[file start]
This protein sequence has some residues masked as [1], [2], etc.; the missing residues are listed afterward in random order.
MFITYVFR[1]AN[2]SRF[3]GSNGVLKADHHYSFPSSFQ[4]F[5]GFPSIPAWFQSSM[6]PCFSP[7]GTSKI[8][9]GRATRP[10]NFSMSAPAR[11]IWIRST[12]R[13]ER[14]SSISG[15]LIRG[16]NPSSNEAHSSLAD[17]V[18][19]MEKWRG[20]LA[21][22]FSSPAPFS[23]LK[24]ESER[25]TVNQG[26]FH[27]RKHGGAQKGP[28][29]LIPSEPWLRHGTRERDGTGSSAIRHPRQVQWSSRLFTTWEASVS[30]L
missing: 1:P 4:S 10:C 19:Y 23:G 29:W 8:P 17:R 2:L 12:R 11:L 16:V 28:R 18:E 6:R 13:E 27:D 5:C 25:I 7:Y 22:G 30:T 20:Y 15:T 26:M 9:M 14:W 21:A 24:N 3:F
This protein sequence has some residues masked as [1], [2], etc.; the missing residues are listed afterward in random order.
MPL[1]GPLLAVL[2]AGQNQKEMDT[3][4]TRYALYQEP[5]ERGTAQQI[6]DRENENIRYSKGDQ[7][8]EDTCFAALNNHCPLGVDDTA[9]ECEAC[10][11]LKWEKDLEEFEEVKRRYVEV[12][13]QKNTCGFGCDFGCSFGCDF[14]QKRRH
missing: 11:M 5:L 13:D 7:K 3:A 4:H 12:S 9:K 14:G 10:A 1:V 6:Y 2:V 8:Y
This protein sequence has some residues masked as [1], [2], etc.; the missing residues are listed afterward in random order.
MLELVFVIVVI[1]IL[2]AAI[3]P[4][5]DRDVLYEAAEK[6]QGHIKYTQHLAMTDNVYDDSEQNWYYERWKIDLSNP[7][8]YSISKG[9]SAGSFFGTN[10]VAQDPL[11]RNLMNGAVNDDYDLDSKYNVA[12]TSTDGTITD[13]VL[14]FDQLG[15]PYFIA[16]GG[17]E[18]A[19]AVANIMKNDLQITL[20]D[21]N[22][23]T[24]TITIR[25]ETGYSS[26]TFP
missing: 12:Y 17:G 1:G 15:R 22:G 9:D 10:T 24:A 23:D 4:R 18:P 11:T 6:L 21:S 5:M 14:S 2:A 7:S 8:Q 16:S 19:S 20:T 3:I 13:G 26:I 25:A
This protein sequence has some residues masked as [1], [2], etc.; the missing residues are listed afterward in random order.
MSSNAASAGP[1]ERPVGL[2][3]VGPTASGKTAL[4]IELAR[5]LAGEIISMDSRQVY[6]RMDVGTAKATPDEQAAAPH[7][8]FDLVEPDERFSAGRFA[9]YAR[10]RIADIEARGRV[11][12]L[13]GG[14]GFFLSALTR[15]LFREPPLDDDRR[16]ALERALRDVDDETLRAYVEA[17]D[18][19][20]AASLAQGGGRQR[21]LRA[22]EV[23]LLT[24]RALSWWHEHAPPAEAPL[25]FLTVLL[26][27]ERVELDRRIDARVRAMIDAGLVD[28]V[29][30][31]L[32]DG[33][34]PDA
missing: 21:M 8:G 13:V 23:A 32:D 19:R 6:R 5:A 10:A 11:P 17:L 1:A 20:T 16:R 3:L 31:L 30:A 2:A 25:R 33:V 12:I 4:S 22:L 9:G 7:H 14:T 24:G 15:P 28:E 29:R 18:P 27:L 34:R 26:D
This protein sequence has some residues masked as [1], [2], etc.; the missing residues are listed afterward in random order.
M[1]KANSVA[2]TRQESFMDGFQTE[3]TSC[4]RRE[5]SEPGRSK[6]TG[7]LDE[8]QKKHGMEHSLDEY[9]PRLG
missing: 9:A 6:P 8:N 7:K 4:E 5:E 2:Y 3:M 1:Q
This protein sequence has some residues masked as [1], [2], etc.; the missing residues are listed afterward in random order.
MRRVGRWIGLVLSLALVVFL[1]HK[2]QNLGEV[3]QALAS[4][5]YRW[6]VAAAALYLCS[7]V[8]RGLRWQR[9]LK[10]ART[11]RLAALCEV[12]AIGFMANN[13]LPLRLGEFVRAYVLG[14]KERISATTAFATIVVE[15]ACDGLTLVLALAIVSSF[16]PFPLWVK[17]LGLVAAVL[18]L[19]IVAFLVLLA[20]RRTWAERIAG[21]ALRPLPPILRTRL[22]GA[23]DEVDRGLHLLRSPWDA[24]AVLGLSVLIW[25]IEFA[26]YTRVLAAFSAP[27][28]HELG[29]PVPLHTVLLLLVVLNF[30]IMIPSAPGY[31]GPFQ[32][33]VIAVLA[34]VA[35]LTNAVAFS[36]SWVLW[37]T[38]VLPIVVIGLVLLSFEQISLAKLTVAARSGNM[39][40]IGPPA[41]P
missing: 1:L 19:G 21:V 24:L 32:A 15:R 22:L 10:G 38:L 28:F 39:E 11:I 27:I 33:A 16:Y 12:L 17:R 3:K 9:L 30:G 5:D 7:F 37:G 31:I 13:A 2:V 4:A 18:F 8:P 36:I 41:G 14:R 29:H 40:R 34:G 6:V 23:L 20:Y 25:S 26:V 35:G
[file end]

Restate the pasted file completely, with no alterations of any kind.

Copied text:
This protein sequence has some residues masked as [1], [2], etc.; the missing residues are listed afterward in random order.
MFITYVFR[1]AN[2]SRF[3]GSNGVLKADHHYSFPSSFQ[4]F[5]GFPSIPAWFQSSM[6]PCFSP[7]GTSKI[8][9]GRATRP[10]NFSMSAPAR[11]IWIRST[12]R[13]ER[14]SSISG[15]LIRG[16]NPSSNEAHSSLAD[17]V[18][19]MEKWRG[20]LA[21][22]FSSPAPFS[23]LK[24]ESER[25]TVNQG[26]FH[27]RKHGGAQKGP[28][29]LIPSEPWLRHGTRERDGTGSSAIRHPRQVQWSSRLFTTWEASVS[30]L
missing: 1:P 4:S 10:C 19:Y 23:G 29:W 8:P 17:R 2:L 12:R 11:L 16:V 28:R 18:E 6:R 13:E 27:D 5:C 25:I 7:Y 22:G 30:T 20:Y 15:T 26:M 9:M 14:W 21:A 24:N 3:F
This protein sequence has some residues masked as [1], [2], etc.; the missing residues are listed afterward in random order.
MPL[1]GPLLAVL[2]AGQNQKEMDT[3][4]TRYALYQEP[5]ERGTAQQI[6]DRENENIRYSKGDQ[7][8]EDTCFAALNNHCPLGVDDTA[9]ECEAC[10][11]LKWEKDLEEFEEVKRRYVEV[12][13]QKNTCGFGCDFGCSFGCDF[14]QKRRH
missing: 11:M 5:L 13:D 7:K 3:A 4:H 12:S 9:K 14:G 10:A 1:V 6:Y 2:V 8:Y
This protein sequence has some residues masked as [1], [2], etc.; the missing residues are listed afterward in random order.
MLELVFVIVVI[1]IL[2]AAI[3]P[4][5]DRDVLYEAAEK[6]QGHIKYTQHLAMTDNVYDDSEQNWYYERWKIDLSNP[7][8]YSISKG[9]SAGSFFGTN[10]VAQDPL[11]RNLMNGAVNDDYDLDSKYNVA[12]TSTDGTITD[13]VL[14]FDQLG[15]PYFIA[16]GG[17]E[18]A[19]AVANIMKNDLQITL[20]D[21]N[22][23]T[24]TITIR[25]ETGYSS[26]TFP
missing: 12:Y 17:G 1:G 15:R 22:G 9:D 10:T 24:A 23:D 4:R 18:P 11:T 6:L 21:S 5:M 14:S 2:A 7:S 8:Q 16:S 19:S 20:T 3:I 13:G 26:I 25:A
This protein sequence has some residues masked as [1], [2], etc.; the missing residues are listed afterward in random order.
MSSNAASAGP[1]ERPVGL[2][3]VGPTASGKTAL[4]IELAR[5]LAGEIISMDSRQVY[6]RMDVGTAKATPDEQAAAPH[7][8]FDLVEPDERFSAGRFA[9]YAR[10]RIADIEARGRV[11][12]L[13]GG[14]GFFLSALTR[15]LFREPPLDDDRR[16]ALERALRDVDDETLRAYVEA[17]D[18][19][20]AASLAQGGGRQR[21]LRA[22]EV[23]LLT[24]RALSWWHEHAPPAEAPL[25]FLTVLL[26][27]ERVELDRRIDARVRAMIDAGLVD[28]V[29][30][31]L[32]DG[33][34]PDA
missing: 21:M 8:G 13:V 23:A 32:D 19:R 6:R 5:A 10:A 11:P 17:L 1:A 20:T 16:R 3:L 31:L 30:A 2:A 25:R 33:V 12:I 4:S 22:L 9:G 7:H 14:T 24:G 15:P 28:E 29:R 18:P 27:L 34:R 26:D
This protein sequence has some residues masked as [1], [2], etc.; the missing residues are listed afterward in random order.
M[1]KANSVA[2]TRQESFMDGFQTE[3]TSC[4]RRE[5]SEPGRSK[6]TG[7]LDE[8]QKKHGMEHSLDEY[9]PRLG
missing: 9:A 6:P 8:N 7:K 4:E 5:E 2:Y 3:M 1:Q
This protein sequence has some residues masked as [1], [2], etc.; the missing residues are listed afterward in random order.
MRRVGRWIGLVLSLALVVFL[1]HK[2]QNLGEV[3]QALAS[4][5]YRW[6]VAAAALYLCS[7]V[8]RGLRWQR[9]LK[10]ART[11]RLAALCEV[12]AIGFMANN[13]LPLRLGEFVRAYVLG[14]KERISATTAFATIVVE[15]ACDGLTLVLALAIVSSF[16]PFPLWVK[17]LGLVAAVL[18]L[19]IVAFLVLLA[20]RRTWAERIAG[21]ALRPLPPILRTRL[22]GA[23]DEVDRGLHLLRSPWDA[24]AVLGLSVLIW[25]IEFA[26]YTRVLAAFSAP[27][28]HELG[29]PVPLHTVLLLLVVLNF[30]IMIPSAPGY[31]GPFQ[32][33]VIAVLA[34]VA[35]LTNAVAFS[36]SWVLW[37]T[38]VLPIVVIGLVLLSFEQISLAKLTVAARSGNM[39][40]IGPPA[41]P
missing: 1:L 19:G 21:V 24:L 32:A 15:R 22:L 10:G 38:L 28:F 39:E 11:I 27:I 33:A 16:Y 12:L 17:R 3:K 9:L 30:G 5:D 7:F 37:G 31:I 13:A 2:V 4:A 18:F 8:P 36:I 41:G 14:R 29:H 40:R 34:G 6:V 23:L 20:Y 25:S 26:V 35:G